So yesterday, I sent Steve a question regarding the lift rumours, along with links to this blog and the thread on AlpineZone. He responded very promptly and also (coincidentally?) posted a public explanation today on AlpineZone. Good for you, Steve, and it's a good answer. The denizens of AlpineZone seemed to respond favourably. For you non-readers of forums, here is Steve's response:
Mill's grist.Sorry about not chiming in sooner on this. We're not 100% sure on any of this so I'll give you a snapshot of where we are (philosophically) right now with it. Part of the reason we haven't been talking in public about this was to try and avoid the West Bowling of information as we've done in the past (having it on the trail map as coming soon for a decade sort of thing). As things come together in a more solid fashion, we'll let you know. For now though..
The existing Bonnie is scheduled to be replaced for next season. Current thinking is that the new lift might be placed on the Power Line trail with the top terminal on or about the top of St. George's-this is very similar to the old alignment of the original Bonnie Chair and would offer access to the JFK pod-insert 'If it aint broke, why'd you fix it' axiom here. To that end, we're installing an anemometer this fall to measure wind at that unload section to compare it to winds we've measured (ranging from Wow to Good Lord) along the Flyer line and the Tram Summit to make sure that if the new lift does go to St. George's then it will not be (as) affected by winds that tend to shut down the Flyer.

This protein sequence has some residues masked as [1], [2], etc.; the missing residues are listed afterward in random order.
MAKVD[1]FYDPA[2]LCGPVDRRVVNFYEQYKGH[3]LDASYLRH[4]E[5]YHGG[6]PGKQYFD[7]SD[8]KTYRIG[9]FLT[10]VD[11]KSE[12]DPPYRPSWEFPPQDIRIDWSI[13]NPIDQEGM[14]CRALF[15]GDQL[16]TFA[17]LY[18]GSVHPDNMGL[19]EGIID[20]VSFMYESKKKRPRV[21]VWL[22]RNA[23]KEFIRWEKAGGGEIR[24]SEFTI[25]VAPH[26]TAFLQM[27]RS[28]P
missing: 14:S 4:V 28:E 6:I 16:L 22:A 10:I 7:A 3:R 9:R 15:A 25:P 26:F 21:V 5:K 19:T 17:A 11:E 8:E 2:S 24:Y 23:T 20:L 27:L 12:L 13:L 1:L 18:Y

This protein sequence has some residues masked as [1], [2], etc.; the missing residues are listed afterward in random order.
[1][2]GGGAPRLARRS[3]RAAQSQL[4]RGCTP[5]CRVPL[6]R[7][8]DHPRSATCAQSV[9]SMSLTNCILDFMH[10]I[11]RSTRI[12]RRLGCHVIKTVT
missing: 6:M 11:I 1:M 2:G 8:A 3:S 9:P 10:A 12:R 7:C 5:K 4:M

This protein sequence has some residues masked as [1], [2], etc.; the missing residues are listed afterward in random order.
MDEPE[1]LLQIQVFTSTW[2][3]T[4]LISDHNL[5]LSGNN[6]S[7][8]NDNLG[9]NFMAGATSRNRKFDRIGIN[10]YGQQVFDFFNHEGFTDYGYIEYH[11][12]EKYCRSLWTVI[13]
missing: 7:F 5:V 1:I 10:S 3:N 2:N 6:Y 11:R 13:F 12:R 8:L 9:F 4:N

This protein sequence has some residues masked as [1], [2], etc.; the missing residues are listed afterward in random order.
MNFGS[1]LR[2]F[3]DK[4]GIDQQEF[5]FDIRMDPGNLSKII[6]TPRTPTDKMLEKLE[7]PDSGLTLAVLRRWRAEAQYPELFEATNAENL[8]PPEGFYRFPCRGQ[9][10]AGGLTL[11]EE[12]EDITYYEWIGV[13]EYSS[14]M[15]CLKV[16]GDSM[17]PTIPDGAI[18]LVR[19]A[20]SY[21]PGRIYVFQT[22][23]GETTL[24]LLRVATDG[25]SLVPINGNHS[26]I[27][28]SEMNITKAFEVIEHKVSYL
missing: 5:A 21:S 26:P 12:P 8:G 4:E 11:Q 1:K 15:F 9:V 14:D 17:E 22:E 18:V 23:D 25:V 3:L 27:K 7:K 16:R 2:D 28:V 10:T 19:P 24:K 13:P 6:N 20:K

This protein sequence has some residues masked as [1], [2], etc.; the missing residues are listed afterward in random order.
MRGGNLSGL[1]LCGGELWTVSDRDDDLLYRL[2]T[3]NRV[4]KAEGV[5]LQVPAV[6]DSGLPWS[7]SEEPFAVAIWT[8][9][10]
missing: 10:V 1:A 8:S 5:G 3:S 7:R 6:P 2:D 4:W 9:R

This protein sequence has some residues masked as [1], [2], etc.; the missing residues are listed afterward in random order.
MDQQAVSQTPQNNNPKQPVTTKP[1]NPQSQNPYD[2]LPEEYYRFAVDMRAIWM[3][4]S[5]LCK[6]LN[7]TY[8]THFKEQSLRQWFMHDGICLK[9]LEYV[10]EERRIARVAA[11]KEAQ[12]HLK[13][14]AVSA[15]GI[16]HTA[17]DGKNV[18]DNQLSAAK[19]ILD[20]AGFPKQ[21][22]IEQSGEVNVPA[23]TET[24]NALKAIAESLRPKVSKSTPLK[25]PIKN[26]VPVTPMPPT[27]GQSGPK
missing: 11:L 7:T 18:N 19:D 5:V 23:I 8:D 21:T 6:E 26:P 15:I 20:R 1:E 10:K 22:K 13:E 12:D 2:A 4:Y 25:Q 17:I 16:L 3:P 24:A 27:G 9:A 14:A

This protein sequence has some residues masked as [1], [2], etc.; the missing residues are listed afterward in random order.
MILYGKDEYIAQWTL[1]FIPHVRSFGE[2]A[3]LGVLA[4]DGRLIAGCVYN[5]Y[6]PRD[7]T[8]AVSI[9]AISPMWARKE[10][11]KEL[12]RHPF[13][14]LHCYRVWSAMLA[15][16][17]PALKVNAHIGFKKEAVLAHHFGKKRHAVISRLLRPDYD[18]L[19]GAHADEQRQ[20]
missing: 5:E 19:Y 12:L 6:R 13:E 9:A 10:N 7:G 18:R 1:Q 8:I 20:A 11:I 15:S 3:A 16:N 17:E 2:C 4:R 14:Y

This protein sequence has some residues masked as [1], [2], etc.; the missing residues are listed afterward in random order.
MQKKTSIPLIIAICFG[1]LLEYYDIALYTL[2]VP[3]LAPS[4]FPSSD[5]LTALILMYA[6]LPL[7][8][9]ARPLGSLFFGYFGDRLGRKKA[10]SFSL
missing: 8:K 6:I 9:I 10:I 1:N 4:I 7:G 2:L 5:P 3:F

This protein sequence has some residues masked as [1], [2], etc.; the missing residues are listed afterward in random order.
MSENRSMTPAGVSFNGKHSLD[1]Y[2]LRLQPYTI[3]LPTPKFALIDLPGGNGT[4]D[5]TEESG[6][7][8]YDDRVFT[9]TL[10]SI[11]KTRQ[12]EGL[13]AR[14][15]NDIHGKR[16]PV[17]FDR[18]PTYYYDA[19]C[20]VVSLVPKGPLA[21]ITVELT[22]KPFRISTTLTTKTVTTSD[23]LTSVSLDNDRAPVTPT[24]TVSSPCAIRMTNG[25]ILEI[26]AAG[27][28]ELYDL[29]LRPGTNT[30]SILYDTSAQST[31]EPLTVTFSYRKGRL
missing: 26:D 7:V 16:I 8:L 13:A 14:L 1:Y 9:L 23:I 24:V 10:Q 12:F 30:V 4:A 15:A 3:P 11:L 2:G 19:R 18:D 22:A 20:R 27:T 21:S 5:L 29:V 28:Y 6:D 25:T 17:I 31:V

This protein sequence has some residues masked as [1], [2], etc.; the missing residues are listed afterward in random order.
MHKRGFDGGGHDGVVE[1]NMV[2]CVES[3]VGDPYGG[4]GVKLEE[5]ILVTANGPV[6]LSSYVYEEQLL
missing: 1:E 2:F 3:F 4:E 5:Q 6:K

In order to address wind and chair-swing issues that were present in the original Bonnie line (great trail access aside), we are thinking that the new lift may be a six-pack (potential apologies Dale) as the chairs are considerably heavier (and thus less susceptible to wind), there will be fewer of them (giving folks more time to load) and we will design the uphill capacity to be in harmony with that of the terrain's downhill; capacity that is.
Side note-a number of bloggers and members of the social-media elite have asked why detachable chairs are more susceptible to wind than fixed-grips. It has to do with the need for the chair to be properly and well aligned with the terminal entry (not swinging) and this causes the lift to shut down (I'm oversimplifying here).
Current thinking also has us retrofitting the existing Bonnie Quad (we're not very good at throwing things away anyway) and used to replace the Jet Triple. Again uphill capacity would be designed and tweaked to sync with that of the terrain capacity so stay tuned here. The Jet Triple could then be re-installed to serve a lower-mountain pod that could include the terrain park (+1 to Riv here) and other pieces of intermediate terrain as well as access back to Tram Base from Stateside.
T-Bar his history-but we may end up with another conveyor lift to serve some beginner terrain and the kids area at the base of Stateside.
Sufficiently ambiguous? Sorry if I am but this stuff isn't near stone yet. As always, we'll try to make the best, most informed decision we can. Feel free to post or send (email@example.com) comments and we'll consider them. Hope you're all well and looking forward to getting rolling soon.